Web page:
[xiv] Correspondence to Bob Pockett from Violet & Cyril Shipp’s daughter, 1987. Pockett family collection
[xv] National Archives of Australia
[xvi] National Archives of Australia
[xvii] Mountain Views newspaper, 8 November 1985, ‘Mr Anthony Kelly’
[xix] National Archives of Australia
[xx] Trove: Yea Chronicle (1891-1920), 7 February 1918, page 2, ‘The Chronicle’
[xxi] http://www.phoenixauctions.com.au/cgi-bin/wsPhoenix.sh/Viewpocd.w? , retrieved 2.09.2021
[xxii] Trove: Weekly Times (Melbourne, 1869-1954), 7 February 1925, page 55, ‘Our Farm’
[xxiii] National Archives of Australia
[xxiv] Trove: The Age (Melbourne, 1854-1954), 1 February 1941, page 3, ‘Advertising’
[xxv] Trove: The Argus (Melbourne, 1848-1957), 6 March 1946, page 19, ‘Advertising’
[xxvi] Motel / Motal – Trove: Healesville Guardian (Lilydale, 1942-1954), 23 November 1946, page 2, ‘Advertising’
[xxvii] National Archives of Australia
[xxviii] Trove: Healesville Guardian (1942-1954), 1 November 1947, page 2, ‘Walking Records’
[xxix] Trove: Healesville Guardian (1942-1954), 2 December 1950, page 3, ‘Advertising’
[xxx] http://www.phoenixauctions.com.au/cgi-bin/wsPhoenix.sh/Viewpocd.w? , retrieved 2.09.2021
[xxxi] Trove: Healesville & Yarra Glen Guardian (1900-1942), 10 October 1925, page 2, ‘Healesville Toolangi Mail service’
[xxxii] Trove: The Argus (Melbourne, 1848-1957), 24 December 1919, page 5, ‘Motoring’
[xxxiii] Timber Mountain: A Sawmilling History of the Murrindindi Forest, 1885-1950, N. Houghton, Light Railway Research Society of Australia, 1986, page 53
[xxxiv] Trove: Advertiser (Hurstbridge, 1922-1939), 7 May 1926, page 4, ‘Eltham Shire Council’
[xxxv] Trove: Lilydale Express (1886-1926), 17 July 1896, page 2, ‘Conveyance of Mails’
[xxxvi] Gunns Corner was a culvert near Christensen’s on Dixon’s Creek Road. Trove: The Lilydale Express and Yarra Glen, Wandin Yallock, Upper Yarra, Healesville and Ringwood Chronicle (1898-1914), 10 May 1912, page 3, ‘Eltham Shire Council’
[xxxvii] View Hill may be incorrect as later tenders referred to it as Clear Hills – the name of Christensen’s property on Old Toolangi-Dixon’s Creek Road (Healesville & Yarra Glen Guardian, 21 May 1904, page 2). View Hill is situated along the Healesville to Yarra Glen Road, not the Dixons Creek Road
[xxxviii] Trove: Healesville Guardian and Yarra Glen Guardian (1898-1900), 4 August 1899, page 3, ‘Toolangi’
[xxxix] Trove: Healesville Guardian and Yarra Glen Guardian (1898-1900), 4 August 1899, page 3, ‘Toolangi’
[xl] Trove: Commonwealth of Australia Gazette (1901-1973), 25 July 1902, issue 35, page 373, ‘Victoria’
[xli] Trove: Commonwealth of Australia Gazette (1901-1973), 5 August 1905, issue 40, page 640, ‘Victoria’
[xlii] Trove: Advertiser (Hurstbridge, 1922-1938), 30 July 1926, page 2, ‘The Eltham & Whittlesea Shires Advertiser’
[xliii] Trove: The Argus (Melbourne, 1848-1957), 14 July 1937, page 7, ‘Other Districts’
[xliv] Trove: Healesville Guardian and Yarra Glen Guardian (1898-1900), 4 August 1899, page 3, ‘Toolangi’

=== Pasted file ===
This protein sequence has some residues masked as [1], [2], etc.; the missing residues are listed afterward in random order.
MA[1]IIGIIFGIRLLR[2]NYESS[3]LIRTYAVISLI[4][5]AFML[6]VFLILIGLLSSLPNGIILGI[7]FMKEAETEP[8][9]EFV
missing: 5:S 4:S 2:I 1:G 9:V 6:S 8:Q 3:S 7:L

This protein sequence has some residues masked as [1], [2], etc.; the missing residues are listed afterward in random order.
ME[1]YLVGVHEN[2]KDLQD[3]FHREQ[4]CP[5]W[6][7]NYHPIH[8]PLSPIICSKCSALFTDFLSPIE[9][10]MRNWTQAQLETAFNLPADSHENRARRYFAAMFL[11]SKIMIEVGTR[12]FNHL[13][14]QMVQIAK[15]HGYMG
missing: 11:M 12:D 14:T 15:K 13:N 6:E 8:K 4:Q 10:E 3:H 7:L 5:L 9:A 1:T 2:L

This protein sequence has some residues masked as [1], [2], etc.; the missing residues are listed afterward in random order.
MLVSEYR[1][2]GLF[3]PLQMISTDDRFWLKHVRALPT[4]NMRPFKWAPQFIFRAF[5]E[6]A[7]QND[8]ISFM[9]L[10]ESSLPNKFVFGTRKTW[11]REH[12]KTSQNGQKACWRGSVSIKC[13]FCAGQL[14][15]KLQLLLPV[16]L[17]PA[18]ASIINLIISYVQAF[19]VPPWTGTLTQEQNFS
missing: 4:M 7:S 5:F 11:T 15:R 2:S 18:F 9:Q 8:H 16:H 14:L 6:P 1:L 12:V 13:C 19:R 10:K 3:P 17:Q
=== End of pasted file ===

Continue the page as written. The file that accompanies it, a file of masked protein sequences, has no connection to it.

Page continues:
[xlv] Trove: Yea Chronicle (1891-1920), 8 October 1914, page 3, ‘Suggested New Road at Toolangi’
[xlvi] Trove: Yea Chronicle (1891-1920), 10 July 1913, page 3, ‘Yea Shire Council’
[xlviii] Trove: Healesville & Yarra Glen Guardian (1900-1942), 10 October 1925, page 2, ‘Healesville Toolangi Mail service’
[xlix] Trove: The Age (Melbourne, 1854-1954), 5 March 1926, page 12, ‘Postal services’
[l] Trove: The Herald (Melbourne, 1861-1954), 3 July 1926, page 1, ‘New Mountain Mail’
[li] Trove: Advertiser (Hurstbridge, 1922-1939), 5 December 1930, page 5, ‘Advertising’
[lii] Trove: The Age (Melbourne, 1854-1954), 5 July 1926, page 5, ‘New Mail Service’
[liii] R.J. Pockett, ‘A History of Toolangi’, October 1986
[liv] Trove: The Argus (Melbourne, 1848-1957), 2 October 1896, page 5, ‘Compulsory Sequestration’
[lv] Trove: Lilydale Express, 27 November 1891
[lvi] Trove: Healesville Guardian and Yarra Glen Guardian (1898-1900), 30 June 1899, page 2, ‘Advertising’
[lvii] Trove: Healesville Guardian and Yarra Glen Guardian (1898-1900), 2 June 1899, page 2, ‘Toolangi’
[lviii] R.J. Pockett, ‘A History of Toolangi’, October 1986
[lix] Trove: Healesville Guardian (Lilydale, 1942-1954), 3 March 1951, page 3, ‘Healesville Shire Council’
[lx] Trove: Healesville Guardian (Lilydale, 1942-1954), 21 May 1954, page 3, ‘Healesville News and Notes’
[lxi] Louie Johnston (Priestley), interview with Joanne Priestley for Toolangi-Castella History Project 2021
[lxii] https://upperyarra.mailcommunity.com.au/news/2019-10-21/remebering-hawker-yokum/, downloaded 27.09.2021
[lxiii] Yarra Glen and District Historical Society Newsletter, No. 39, May 2011, page 3
[lxiv] Yarra Glen and District Historical Society Newsletter, No. 39, May 2011, page 4
[lxv] Heather McClements (Cherry), interview with Joanne Priestley for Toolangi-Castella History Project 2021
[lxvi] A clipper bus was a new design from America, brought to Australia in 1947 by Reg Ansett and produced in Victoria by 1950. It featured a lower centre of gravity. http://flxibleclipperclub.com.au/wp/?page_id=14, downloaded 10.10.2021
[lxvii] Dennis Cherry, interview with Joanne Priestley for Toolangi-Castella History Project 2021
[lxviii] Trove: Healesville Guardian (Lilydale, 1942-1954), 19 April 1952, page 1, ‘Coroners Inquest at Healesville’
[lxix] Newspapers by Ancestry: The Age (Melbourne), 1 November 1975, page 40, clipping_82204464
[lxx] Geoff Biggs, interview with Joanne Priestley for Toolangi-Castella History Project 2021
[lxxi] Talking Toolangi newsletter, Volume 10, Edition 41, September 2006. Editor Joanne Priestley